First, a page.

🌎 Earth Day: Reuse or Recycle ♻️ Your Car Seat?

How Can We Protect Planet Earth 🌎 While Having to Use So Much Baby Gear at the Same Time?

Earth Day is here and it’s important to all of us to maintain our planet so our children can grow up to enjoy its beautiful resources and benefit from its bounty. But with all the baby gear that goes along with having a little one, how can you decide what you truly need and how to get rid of it when you’re done?

Since we are carseat experts, we’re going to focus on carseats here. The first thing you need to know is that carseats are safety devices. They are designed to protect your child from injury or death in a sudden stop or crash. That may seem really obvious, but keep that in the back of your mind for now because it’s easy to lose sight of when you’re trying to make ends meet or reduce waste.

Reduce. Reuse. Recycle.

We hear these three words a lot around Earth Day, so let’s look at how we can Reduce, Reuse, and Recycle when it comes to child passenger safety.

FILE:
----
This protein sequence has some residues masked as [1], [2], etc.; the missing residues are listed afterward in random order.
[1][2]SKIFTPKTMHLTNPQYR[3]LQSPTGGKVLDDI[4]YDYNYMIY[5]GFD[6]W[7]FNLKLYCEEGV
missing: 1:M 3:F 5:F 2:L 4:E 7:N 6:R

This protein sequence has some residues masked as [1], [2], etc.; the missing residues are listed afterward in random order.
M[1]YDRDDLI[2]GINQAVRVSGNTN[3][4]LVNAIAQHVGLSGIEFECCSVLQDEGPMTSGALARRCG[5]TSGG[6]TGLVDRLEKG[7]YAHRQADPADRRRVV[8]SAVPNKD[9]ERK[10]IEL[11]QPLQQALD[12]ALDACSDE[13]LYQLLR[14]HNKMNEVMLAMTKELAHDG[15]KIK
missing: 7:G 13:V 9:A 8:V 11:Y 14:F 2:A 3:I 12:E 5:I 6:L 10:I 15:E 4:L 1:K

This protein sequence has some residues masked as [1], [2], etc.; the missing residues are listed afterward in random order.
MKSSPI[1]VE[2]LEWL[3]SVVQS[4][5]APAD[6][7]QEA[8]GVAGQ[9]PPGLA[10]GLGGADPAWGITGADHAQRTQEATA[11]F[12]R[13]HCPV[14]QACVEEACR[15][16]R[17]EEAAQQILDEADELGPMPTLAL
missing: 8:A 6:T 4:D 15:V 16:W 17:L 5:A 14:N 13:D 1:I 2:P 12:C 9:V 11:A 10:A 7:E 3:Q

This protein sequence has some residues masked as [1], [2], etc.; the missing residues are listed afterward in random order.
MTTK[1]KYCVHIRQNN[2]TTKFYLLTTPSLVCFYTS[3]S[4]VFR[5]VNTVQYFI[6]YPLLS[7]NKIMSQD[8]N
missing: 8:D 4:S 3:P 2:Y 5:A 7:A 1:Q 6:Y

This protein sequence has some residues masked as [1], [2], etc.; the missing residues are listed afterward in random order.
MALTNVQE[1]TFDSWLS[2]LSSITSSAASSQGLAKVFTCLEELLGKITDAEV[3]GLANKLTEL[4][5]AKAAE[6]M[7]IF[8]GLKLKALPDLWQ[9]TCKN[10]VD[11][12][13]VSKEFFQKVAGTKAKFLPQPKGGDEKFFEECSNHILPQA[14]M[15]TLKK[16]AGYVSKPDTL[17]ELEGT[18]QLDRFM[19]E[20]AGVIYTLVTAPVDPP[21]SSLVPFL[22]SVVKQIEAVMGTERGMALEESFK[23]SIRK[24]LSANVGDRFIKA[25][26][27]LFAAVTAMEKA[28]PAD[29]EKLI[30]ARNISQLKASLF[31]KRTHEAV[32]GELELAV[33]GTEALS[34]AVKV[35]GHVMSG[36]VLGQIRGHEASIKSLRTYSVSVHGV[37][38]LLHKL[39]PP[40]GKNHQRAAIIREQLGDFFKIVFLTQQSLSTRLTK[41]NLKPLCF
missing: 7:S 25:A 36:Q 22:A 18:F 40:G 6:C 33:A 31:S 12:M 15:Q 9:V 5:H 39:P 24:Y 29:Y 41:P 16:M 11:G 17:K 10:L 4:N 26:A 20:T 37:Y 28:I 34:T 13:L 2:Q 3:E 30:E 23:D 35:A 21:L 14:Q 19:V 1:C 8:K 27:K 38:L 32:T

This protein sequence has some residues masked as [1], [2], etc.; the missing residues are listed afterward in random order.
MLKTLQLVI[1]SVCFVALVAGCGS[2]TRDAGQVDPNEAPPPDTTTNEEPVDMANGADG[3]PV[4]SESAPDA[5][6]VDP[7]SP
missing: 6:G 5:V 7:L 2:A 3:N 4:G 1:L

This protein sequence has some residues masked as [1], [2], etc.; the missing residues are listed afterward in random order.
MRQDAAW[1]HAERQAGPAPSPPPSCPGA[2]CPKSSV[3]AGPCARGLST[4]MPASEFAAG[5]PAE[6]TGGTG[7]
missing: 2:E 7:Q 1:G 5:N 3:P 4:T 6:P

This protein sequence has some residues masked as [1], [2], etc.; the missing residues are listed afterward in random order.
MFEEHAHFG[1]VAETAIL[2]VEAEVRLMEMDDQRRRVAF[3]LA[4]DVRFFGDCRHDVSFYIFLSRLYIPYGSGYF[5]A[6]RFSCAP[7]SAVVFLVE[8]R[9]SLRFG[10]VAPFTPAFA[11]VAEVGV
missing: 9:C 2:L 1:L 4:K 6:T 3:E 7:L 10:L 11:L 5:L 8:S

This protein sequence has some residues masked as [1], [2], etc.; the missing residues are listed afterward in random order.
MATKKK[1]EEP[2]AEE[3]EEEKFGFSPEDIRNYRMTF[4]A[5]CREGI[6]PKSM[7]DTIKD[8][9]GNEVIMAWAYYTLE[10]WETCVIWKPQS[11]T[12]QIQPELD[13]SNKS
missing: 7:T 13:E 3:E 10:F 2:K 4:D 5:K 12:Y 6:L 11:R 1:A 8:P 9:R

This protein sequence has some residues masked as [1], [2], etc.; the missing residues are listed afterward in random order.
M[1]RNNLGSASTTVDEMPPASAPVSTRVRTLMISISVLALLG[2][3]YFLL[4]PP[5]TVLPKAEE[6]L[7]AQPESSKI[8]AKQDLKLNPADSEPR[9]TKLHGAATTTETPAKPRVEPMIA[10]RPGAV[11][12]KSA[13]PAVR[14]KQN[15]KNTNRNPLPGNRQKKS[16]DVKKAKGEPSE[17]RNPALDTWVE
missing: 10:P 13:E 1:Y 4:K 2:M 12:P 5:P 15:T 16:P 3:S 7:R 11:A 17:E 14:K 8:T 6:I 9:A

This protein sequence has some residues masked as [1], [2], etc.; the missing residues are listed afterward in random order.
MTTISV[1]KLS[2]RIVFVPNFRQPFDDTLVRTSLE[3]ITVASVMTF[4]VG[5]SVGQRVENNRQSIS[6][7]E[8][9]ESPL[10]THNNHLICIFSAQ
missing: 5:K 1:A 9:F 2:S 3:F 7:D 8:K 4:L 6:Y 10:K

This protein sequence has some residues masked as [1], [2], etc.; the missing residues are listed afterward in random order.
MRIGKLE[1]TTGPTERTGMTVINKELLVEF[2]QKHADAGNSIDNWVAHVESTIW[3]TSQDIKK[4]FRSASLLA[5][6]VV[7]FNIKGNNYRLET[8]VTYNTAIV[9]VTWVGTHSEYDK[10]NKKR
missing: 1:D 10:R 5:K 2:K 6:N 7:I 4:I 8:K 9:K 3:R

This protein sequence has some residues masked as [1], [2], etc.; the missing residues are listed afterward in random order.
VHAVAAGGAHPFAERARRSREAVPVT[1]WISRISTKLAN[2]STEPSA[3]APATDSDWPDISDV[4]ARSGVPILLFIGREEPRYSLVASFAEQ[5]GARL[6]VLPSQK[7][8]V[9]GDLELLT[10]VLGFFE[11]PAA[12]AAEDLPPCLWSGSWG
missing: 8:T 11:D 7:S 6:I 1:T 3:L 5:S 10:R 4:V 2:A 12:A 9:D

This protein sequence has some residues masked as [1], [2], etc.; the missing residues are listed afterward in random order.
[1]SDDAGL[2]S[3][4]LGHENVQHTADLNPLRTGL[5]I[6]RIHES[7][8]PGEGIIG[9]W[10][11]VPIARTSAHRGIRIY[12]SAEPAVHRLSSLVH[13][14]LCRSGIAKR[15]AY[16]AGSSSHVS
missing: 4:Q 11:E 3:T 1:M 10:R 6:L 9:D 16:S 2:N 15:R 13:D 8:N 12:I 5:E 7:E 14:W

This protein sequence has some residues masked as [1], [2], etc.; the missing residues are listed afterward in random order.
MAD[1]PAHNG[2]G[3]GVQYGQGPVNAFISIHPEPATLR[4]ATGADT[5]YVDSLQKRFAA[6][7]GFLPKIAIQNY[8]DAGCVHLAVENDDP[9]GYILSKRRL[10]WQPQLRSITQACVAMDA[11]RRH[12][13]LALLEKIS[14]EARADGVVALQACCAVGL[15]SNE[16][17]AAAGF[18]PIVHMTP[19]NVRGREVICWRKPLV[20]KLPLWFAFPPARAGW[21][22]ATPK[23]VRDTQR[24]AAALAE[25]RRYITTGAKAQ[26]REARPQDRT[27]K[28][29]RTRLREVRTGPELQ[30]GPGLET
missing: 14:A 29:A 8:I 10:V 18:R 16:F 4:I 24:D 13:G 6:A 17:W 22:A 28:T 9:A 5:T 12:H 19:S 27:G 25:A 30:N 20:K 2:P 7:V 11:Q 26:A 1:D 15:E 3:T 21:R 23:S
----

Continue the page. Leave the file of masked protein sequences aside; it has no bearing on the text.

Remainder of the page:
How can we reduce when it comes to carseats? Kids need to use carseats, right? Yep. And don’t think about skipping the booster either, because that’s a very needed step as a child grows older and larger. Here are some ways to reduce usage in carseats, though admittedly, there’s not a lot you can safely do to reduce with carseats:

Infant Stage

Start out with a convertible (rear-facing/forward-facing) or all-in-one (rear-facing/forward-facing/booster) carseat instead of a rear-facing only infant seat. The vast majority of convertibles/all-in-ones start at 5 lbs. (some start at 4 lbs.), so they will fit small infants. It’s a fallacy that you absolutely need the infant seat or that a hospital requires you to have one for discharge. It may be recommended, but that’s not the same as required.

However, some convertibles/all-in-ones may start at 5 lbs., but they may not fit tiny babies well. This is where doing some research first—reading reviews by trained experts and taking a small doll to the store to try the carseat—will help. If you don’t feel comfortable with the fit of a convertible carseat, by all means, use an infant seat—and if you have a preemie, you’re guaranteed to need an infant seat that fits preemies well. You can cut back in other areas of your life.